(With this post, we’re on hiatus. Back during the week of January 3. Go watch football.)
Sooner or later, many small-market radio stations get this brilliant idea: People in our town like lots of different kinds of music, so if we play it all, everybody will listen. Within limits, this isn’t a terrible idea—block programming could and did work just fine for lots of stations in lots of places. But without limits, or absent a degree of common sense, it can lead to some awful radio. In small-town Iowa, the other station in our town had the we’ll-attract-everybody philosophy. But—and here goes common sense straight out the window—they let each jock pick whatever he or she wanted. The morning guy played MOR, the afternoon jock played contemporary pop with a distinct R&B flavor, and the 17-year-olds they hired for nights played Motley Crue. (The station’s management maintained that all the kids in town listened to them after school, which may have been true in 1957, but this was the early 90s.)
A better plan was to categorize carefully and daypart intelligently. Thirty years ago at KDTH, pop-sounding country songs—Kenny Rogers, Eddie Rabbitt, etc.—got played all day. Straight pop—Barry Manilow, for example—was limited to daytime only. Hard country—Hank Williams Jr., say—was limited to nights. There were exceptions, and the all-day category eventually got pretty broad, but in general, it was the best possible way to appeal to a lot of people. I worked at another station that did this, although more ambitiously. They really did want to attract the kids at night, and as a result, the straight pop was replaced by country-flavored rock, such as “Jesus Is Just Alright” by the Doobie Brothers. (This particular record, and several others that mentioned Jesus, were labeled “never on Sunday,” which struck me odd. If not then, when?)
I mention all of this by way of introduction to this survey from KACI in The Dalles, Oregon, dated December 28, 1968. The station lists 40 “super hits,” 20 “album hits,” and 20 country songs. How they were playing them, I can’t say—whether they were sprinkled into the regular rotation or limited to a specific segment of the day, as many stations would have done back then. The top seven country hits were also on the pop chart at the time, which would have helped them fit in. Five tracks of interest, and a couple of mp3s, are on the flip.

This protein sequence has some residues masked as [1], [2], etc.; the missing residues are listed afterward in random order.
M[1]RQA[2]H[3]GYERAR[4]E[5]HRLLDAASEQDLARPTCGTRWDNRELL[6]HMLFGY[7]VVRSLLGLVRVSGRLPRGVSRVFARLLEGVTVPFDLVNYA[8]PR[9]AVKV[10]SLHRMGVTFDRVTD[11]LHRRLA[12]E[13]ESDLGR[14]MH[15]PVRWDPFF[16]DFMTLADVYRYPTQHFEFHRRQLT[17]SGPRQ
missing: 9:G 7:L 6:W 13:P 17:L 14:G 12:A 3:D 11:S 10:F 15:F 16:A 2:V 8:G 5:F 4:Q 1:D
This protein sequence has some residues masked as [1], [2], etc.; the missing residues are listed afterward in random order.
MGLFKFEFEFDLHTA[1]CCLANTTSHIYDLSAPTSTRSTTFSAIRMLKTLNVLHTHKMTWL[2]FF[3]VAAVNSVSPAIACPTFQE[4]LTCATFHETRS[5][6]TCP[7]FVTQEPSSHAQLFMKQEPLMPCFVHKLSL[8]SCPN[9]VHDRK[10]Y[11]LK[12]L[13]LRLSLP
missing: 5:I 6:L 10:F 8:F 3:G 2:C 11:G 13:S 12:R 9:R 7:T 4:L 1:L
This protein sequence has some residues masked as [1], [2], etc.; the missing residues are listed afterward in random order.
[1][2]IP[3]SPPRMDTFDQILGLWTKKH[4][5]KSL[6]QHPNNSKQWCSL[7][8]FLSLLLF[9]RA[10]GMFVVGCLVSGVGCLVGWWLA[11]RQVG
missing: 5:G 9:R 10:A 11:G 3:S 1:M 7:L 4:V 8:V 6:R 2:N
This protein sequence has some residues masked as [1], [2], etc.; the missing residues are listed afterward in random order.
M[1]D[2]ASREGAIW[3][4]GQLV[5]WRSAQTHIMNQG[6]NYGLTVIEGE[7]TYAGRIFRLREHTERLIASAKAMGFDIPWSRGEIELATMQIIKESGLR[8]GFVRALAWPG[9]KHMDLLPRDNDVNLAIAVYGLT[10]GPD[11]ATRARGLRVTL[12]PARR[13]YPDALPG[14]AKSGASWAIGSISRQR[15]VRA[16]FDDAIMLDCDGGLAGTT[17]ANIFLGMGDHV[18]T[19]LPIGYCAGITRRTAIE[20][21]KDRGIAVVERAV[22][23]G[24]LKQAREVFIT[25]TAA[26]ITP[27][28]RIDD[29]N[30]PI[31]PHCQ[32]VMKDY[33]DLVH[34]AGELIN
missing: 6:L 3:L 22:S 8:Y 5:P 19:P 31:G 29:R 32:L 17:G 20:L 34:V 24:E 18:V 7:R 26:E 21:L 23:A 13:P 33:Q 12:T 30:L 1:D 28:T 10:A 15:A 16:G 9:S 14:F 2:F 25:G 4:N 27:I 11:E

1. “I Love How You Love Me”/Bobby Vinton (super hits chart). Although it seems weird to imagine this housewifey pop ballad on the radio in the same season with “I Heard it Through the Grapevine” (which is not on the KACI chart this week), it did make the Billboard Top 10 in mid-December.
2. “The Ballad of Two Brothers”/Autry Inman (country chart). “The Ballad of Two Brothers” is American polarization over the Vietnam War compressed to 3 1/2 minutes: in the first part, the steady, stolid son writes home from Vietnam; in the second, his brother, a college war protester with a Gomer-Pyle accent, shits all over everything his brother is fighting for. But after the third verse explains his brother’s death in the ‘Nam, he abandons his un-American ways and waves the flag to the fade-out.
9. “That’s All I Really Need”/Springfield Rifle (super hits chart). The Springfield Rifle was a band from Seattle that appears to have been fronted by a pair of brothers, and appears to have made but one album, containing pop covers and a few originals, in 1968. “That’s All I Really Need” is a well-done bit of soft rock along the lines of the New Colony 6 (who also appear on the KACI chart).
10. “Any Way You Want Me”/Morning Reign (super hits chart). This band was from Salem, Oregon, and should not be confused with Mourning Reign, a California band of similar vintage. In the summer of 1968, Morning Reign had appeared on the TV show Happening ’68, produced by Dick Clark and hosted by Paul Revere and the Raiders, as part of an amateur band contest.
33. “No Not Much”/Smoke Ring (super hits chart). This is the old 1950s song by the Four Lads, given a soft-rock update by this band from Norfolk, Nebraska, a place known being the childhood home of Johnny Carson. The Smoke Ring was combined from two other successful Nebraska bands and scored this hit after expanding to an eight-piece group with a horn section, perhaps inspired by the likes of BS&T. But it’s the organ fills that turn their version of “No Not Much” into a forgotten classic.
(Over at Echoes in the Wind, whiteray has an entirely different take on this same week.)